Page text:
Date of Award

Spring 5-2-2016

Level of Access Assigned by Author

Campus-Only Thesis

Degree Name

Master of Science (MS)


Food Science and Human Nutrition


Mary Ellen Camire

Second Committee Member

Kathryn Yerxa

Third Committee Member

Mona Therrien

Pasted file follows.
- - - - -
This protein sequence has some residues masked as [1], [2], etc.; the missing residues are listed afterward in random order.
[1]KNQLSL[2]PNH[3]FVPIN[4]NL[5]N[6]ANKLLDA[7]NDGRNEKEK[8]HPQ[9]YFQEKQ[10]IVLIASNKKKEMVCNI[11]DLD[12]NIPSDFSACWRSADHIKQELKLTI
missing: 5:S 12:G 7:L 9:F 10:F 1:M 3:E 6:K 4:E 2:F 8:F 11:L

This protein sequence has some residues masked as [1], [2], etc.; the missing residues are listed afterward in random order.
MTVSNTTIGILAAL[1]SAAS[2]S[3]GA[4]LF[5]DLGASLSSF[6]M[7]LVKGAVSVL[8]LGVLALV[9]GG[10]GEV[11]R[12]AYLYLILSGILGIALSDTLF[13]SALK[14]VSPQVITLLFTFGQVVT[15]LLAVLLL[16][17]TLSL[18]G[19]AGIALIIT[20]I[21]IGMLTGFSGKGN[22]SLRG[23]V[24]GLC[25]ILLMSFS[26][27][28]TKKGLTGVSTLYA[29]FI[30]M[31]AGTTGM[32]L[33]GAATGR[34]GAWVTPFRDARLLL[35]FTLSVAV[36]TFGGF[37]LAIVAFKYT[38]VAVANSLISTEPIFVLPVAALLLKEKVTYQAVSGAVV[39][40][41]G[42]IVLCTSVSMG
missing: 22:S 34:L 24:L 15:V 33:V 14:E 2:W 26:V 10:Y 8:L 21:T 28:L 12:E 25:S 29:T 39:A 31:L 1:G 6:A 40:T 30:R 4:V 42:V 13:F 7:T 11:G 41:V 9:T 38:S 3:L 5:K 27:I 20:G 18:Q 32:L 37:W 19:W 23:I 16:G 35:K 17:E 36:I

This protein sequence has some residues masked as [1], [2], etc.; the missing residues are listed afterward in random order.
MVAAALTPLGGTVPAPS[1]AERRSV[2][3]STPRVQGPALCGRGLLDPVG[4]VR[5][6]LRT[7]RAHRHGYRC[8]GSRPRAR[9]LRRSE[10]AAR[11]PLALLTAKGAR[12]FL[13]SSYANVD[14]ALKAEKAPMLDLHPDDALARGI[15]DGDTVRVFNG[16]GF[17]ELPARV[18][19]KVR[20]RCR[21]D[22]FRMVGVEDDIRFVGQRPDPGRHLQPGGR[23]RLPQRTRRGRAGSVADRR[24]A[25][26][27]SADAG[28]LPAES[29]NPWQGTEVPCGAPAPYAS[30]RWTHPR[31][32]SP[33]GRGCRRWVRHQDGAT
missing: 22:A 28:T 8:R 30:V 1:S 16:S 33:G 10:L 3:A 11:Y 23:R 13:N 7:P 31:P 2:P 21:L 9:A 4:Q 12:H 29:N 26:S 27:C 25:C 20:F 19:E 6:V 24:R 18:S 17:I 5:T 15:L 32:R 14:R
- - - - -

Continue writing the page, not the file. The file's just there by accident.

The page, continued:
The University of Maine Cooperative Extension’s Eat Well Program, funded federally by the Expanded Food and Nutrition Education Program (EFNEP), targets low-income adults with young children, and low-income youth, with valuable food and nutrition-related educational messages. Effective nutrition education programs are needed for the low-income population because they are at a higher risk for chronic health conditions. These health conditions develop due to the many challenges they face in acquiring healthy foods and adequate nutrition. Long-term program evaluation is needed to assess how effective a program is at sustaining positive behavior change. Until this point, there has not been an evaluation in Maine using long-term data to compare behavior change after participants have graduated from the Eat Well Program. The standard behavior checklist was distributed via mail and telephone to graduates of the Eat Well Program in fiscal year 2013 (n=144) and fiscal year 2014 (n=278). A return of 51 surveys yielded a 12% response rate. Pre-program, post-program, and long-term behavior checklists were compared for significant changes in food resource management practices, food security practices, food safety practices, and nutritional practices. After analysis, significant improvements (p